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What does Medicare Part A cost?

Many People Automatically Get Part A

If you get benefits from Social Security or the Railroad Retirement Board (RRB), you automatically get Part A starting the first day of the month you turn age 65. If you are under age 65 and disabled, you automatically get Part A after you get disability benefits from Social Security or certain disability benefits from the RRB for 24 months. You will get your Medicare card in the mail 3 months before your 65th birthday or your 25th month of disability.
 
If you have ALS (Amyotrophic Lateral Sclerosis, also called Lou Gehrig’s disease), you automatically get Part A the month your disability benefits begin.

Some People Need to Sign Up for Part A

If you aren’t getting Social Security or RRB benefits (for instance, because you are still working), you will need to sign up for Part A (even if you are eligible to get it premium-free). You should contact Social Security 3 months before you turn age 65. If you worked for a railroad, contact the RRB to sign up.
 
If you need to sign up for Part A, you can sign up during the following times:
  • Initial Enrollment Period—When you are first eligible for Medicare. (This is a 7-month period that begins 3 months before the month you turn age 65, includes the month you turn age 65, and ends 3 months after the month you turn age 65.)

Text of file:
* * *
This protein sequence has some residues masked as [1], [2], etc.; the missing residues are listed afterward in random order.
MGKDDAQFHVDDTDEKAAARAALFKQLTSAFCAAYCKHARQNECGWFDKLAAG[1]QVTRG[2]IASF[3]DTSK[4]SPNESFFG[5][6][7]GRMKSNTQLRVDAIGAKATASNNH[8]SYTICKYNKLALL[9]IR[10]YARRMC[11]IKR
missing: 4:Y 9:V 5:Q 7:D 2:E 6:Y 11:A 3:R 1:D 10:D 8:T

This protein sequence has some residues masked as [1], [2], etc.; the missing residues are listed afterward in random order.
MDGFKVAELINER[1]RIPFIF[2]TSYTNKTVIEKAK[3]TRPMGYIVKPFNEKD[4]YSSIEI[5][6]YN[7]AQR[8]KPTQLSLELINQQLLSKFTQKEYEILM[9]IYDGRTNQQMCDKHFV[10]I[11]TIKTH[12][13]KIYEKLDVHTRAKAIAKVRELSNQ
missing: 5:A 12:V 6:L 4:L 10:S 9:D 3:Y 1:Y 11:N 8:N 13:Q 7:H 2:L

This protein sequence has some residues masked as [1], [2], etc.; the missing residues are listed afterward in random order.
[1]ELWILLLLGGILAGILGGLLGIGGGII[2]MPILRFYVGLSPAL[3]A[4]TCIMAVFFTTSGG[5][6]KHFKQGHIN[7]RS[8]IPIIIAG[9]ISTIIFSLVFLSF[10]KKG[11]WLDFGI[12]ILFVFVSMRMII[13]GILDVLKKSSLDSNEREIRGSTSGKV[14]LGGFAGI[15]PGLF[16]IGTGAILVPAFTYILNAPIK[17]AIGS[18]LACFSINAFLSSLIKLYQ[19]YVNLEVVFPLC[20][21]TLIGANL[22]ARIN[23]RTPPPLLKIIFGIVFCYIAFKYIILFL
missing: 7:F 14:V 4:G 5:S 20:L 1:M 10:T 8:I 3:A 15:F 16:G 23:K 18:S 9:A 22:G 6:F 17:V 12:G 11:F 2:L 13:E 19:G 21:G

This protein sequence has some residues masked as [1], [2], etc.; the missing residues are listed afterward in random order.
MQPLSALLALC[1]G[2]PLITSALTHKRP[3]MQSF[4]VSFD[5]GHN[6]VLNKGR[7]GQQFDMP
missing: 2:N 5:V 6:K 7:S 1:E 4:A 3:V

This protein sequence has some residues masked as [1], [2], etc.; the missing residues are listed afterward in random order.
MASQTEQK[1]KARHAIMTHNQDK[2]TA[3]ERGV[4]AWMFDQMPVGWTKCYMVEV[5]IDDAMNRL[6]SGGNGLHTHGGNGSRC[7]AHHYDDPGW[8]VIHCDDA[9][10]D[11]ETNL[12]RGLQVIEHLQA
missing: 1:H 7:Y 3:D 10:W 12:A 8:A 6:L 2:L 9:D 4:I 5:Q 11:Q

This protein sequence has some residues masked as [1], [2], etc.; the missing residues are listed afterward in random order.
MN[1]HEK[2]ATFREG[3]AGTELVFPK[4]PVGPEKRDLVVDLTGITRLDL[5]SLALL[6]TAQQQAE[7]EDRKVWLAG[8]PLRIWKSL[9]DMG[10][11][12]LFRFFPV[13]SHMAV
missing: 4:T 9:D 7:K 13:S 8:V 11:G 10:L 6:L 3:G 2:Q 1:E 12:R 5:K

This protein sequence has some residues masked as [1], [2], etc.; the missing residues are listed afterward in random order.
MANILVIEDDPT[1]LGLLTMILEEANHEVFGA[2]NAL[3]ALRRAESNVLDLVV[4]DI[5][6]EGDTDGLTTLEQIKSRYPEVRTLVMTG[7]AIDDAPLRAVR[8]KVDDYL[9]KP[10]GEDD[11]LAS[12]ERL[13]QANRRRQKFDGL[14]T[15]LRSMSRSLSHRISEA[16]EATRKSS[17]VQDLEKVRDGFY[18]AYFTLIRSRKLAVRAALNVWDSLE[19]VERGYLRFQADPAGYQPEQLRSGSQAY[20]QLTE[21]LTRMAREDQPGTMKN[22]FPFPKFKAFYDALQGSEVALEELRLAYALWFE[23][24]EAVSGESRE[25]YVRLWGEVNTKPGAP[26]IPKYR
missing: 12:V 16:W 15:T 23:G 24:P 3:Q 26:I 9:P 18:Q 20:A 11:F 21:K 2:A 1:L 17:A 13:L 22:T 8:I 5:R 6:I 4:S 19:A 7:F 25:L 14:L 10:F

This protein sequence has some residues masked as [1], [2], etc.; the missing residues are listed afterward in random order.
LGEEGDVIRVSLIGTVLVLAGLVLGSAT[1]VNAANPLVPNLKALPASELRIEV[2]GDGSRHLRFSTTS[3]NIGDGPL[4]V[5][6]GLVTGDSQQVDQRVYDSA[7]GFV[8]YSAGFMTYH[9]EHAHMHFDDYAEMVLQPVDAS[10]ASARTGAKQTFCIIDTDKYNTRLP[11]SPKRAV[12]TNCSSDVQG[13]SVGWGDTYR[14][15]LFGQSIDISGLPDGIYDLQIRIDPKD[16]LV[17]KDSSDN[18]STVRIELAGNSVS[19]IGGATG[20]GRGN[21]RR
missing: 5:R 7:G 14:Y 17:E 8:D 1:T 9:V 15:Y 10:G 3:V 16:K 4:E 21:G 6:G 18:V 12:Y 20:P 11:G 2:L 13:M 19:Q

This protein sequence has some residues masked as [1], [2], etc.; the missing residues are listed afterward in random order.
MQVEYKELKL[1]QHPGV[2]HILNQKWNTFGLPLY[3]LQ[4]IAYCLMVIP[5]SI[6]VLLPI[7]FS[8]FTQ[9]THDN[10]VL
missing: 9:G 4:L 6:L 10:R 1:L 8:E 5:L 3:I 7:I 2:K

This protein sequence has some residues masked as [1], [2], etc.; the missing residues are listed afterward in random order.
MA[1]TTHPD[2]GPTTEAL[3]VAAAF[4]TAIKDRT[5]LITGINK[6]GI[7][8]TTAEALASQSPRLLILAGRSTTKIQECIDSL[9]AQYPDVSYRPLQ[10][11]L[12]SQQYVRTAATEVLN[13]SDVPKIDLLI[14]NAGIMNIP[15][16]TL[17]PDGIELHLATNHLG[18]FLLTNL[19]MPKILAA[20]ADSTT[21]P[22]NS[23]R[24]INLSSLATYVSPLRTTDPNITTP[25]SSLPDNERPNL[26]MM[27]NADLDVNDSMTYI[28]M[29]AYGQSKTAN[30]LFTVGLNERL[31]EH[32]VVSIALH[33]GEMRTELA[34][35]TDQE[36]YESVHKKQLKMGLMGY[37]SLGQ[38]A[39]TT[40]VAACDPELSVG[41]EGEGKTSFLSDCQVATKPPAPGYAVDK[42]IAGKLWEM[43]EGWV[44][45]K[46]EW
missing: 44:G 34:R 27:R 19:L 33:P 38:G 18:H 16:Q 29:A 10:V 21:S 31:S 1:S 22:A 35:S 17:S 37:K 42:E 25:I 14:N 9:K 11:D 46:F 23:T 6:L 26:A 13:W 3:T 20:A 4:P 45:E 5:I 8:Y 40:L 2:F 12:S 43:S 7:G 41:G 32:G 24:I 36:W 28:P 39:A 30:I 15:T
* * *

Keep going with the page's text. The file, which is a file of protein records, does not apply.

• General Enrollment Period —Between January 1–March 31 each year. Your coverage will begin July 1. You may have to pay a higher premium for late enrollment. See below.
  • Special Enrollment Period—If you or your spouse (or family member if you are disabled) is currently working, and you are covered by a group health plan through the employer or union
  • Special Enrollment Period for International Volunteers—If you are serving as a volunteer in a foreign country.
If you aren’t eligible for premium-free Part A, you may be able to buy it. However, if you don’t buy Part A when you are first eligible, your monthly premium may go up 10%. You will have to pay the higher premium for twice the number of years you could have had Part A, but didn’t join. For example, if you were eligible for Part A, but didn’t join for 2 years, you will have to pay the higher premium for 4 years. You don’t have to pay a penalty if you are eligible for a special enrollment period.
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